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How Alisander was delivered from Queen Morgan le Fay
by the means of a damosel.

SIR knight, said the damosel, an ye would be merry
I could tell you good tidings.  Well were me, said
Alisander, an I might hear of good tidings, for now I
stand as a prisoner by my promise.  Sir, she said, wit you
well that ye be a prisoner, and worse than ye ween; for
my lady, my cousin Queen Morgan le Fay, keepeth you
here for none other intent but for to do her pleasure with
you when it liketh her.  O Jesu defend me, said Alisander,
from such pleasure; for I had liefer cut away my hangers
than I would do her such pleasure.  As Jesu help me, said
the damosel, an ye would love me and be ruled by me, I
shall make your deliverance with your worship.  Tell me,
said Alisander, by what means, and ye shall have my love.
Fair knight, said she, this castle of right ought to be
mine, and I have an uncle the which is a mighty earl, he is
Earl of Pase, and of all folks he hateth most Morgan le
Fay; and I shall send unto him and pray him for my sake
to destroy this castle for the evil customs that be used
therein; and then will he come and set wild-fire on every
part of the castle, and I shall get you out at a privy
postern, and there shall ye have your horse and your
harness.  Ye say well, damosel, said Alisander.  And then
she said:  Ye may keep the room of this castle this
twelvemonth and a day, then break ye not your oath.
Truly, fair damosel, said Alisander, ye say sooth.  And
then he kissed her, and did to her pleasaunce as it pleased
them both at times and leisures.

So anon she sent unto her uncle and bade him come
and destroy that castle, for as the book saith, he would
have destroyed that castle afore time had not that damosel
been.  When the earl understood her letters he sent her
word again that on such a day he would come and destroy
that castle.  So when that day came she showed Alisander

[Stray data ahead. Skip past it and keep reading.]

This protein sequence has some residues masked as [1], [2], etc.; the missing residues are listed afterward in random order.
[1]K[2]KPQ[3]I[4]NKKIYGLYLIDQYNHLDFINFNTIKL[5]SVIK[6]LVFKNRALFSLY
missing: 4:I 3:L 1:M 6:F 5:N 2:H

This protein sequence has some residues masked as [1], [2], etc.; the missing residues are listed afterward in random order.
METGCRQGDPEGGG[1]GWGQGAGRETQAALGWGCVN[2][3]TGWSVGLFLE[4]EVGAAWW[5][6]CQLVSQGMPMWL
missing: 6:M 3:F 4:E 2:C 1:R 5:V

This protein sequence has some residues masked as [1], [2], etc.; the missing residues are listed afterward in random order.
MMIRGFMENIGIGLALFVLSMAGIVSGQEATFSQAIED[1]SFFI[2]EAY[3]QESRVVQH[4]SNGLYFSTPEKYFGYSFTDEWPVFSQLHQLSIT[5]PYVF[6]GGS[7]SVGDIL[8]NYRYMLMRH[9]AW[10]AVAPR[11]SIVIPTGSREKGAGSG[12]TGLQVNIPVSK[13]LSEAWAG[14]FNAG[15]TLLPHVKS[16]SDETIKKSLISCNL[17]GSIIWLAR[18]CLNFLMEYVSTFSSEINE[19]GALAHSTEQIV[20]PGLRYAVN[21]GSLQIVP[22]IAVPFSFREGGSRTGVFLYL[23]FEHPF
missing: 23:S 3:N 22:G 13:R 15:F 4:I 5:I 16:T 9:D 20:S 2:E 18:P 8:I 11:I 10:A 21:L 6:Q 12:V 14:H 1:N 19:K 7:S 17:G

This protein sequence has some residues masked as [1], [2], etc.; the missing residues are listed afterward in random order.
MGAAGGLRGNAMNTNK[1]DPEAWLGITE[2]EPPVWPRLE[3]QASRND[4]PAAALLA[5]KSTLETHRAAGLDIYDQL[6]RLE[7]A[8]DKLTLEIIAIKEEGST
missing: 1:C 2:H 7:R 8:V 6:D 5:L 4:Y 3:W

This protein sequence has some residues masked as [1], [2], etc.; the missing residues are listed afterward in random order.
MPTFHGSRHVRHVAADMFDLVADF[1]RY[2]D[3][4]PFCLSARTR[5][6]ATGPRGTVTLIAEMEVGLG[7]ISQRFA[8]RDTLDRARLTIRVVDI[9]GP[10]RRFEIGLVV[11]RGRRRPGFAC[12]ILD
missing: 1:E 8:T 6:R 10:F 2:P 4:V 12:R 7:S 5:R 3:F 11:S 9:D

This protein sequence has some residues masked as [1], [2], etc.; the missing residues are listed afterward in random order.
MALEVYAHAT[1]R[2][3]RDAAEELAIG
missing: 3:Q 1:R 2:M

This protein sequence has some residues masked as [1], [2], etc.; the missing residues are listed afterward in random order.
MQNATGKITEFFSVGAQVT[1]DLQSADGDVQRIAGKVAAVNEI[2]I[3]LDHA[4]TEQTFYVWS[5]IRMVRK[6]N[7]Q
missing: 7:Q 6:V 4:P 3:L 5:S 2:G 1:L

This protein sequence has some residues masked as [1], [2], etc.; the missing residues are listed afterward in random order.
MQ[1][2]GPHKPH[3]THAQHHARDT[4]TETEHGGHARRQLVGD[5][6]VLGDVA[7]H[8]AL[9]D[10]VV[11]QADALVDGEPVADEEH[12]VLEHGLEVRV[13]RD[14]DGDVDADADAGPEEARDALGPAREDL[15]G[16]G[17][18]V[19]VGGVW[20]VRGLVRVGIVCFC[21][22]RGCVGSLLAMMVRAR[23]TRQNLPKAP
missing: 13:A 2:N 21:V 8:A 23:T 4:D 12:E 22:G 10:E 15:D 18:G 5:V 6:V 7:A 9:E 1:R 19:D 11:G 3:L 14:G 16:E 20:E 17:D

a postern wherethrough he should flee into a garden, and
there he should find his armour and his horse.  When the
day came that was set, thither came the Earl of Pase with
four hundred knights, and set on fire all the parts of the
castle, that or they ceased they left not a stone standing.
And all this while that the fire was in the castle he abode
in the garden.  And when the fire was done he let make
a cry that he would keep that piece of earth thereas the
castle of La Beale Regard was a twelvemonth and a day,
from all manner knights that would come

So it happed there was a duke that hight Ansirus, and
he was of the kin of Sir Launcelot.  And this knight
was a great pilgrim, for every third year he would be
at Jerusalem.  And because he used all his life to go in
pilgrimage men called him Duke Ansirus the Pilgrim.
And this duke had a daughter that hight Alice, that was
a passing fair woman, and because of her father she was
called Alice la Beale Pilgrim.  And anon as she heard of
this cry she went unto Arthur's court, and said openly in
hearing of many knights, that what knight may overcome
that knight that keepeth that piece of earth shall have me
and all my lands.

When the knights of the Round Table heard her say
thus many were glad, for she was passing fair and of great
rents.  Right so she let cry in castles and towns as fast on
her side as Alisander did on his side.  Then she dressed
her pavilion straight by the piece of the earth that
Alisander kept.  So she was not so soon there but there
came a knight of Arthur's court that hight Sagramore le
Desirous, and he proffered to joust with Alisander; and
they encountered, and Sagramore le Desirous brised his
spear upon Sir Alisander, but Sir Alisander smote him so
hard that he avoided his saddle.  And when La Beale
Alice saw him joust so well, she thought him a passing
goodly knight on horseback.  And then she leapt out of
her pavilion, and took Sir Alisander by the bridle, and
thus she said:  Fair knight, I require thee of thy knighthood
show me thy visage.  I dare well, said Alisander,
show my visage.  And then he put off his helm; and she
saw his visage, she said:  O sweet Jesu, thee I must love,
and never other.  Then show me your visage, said he.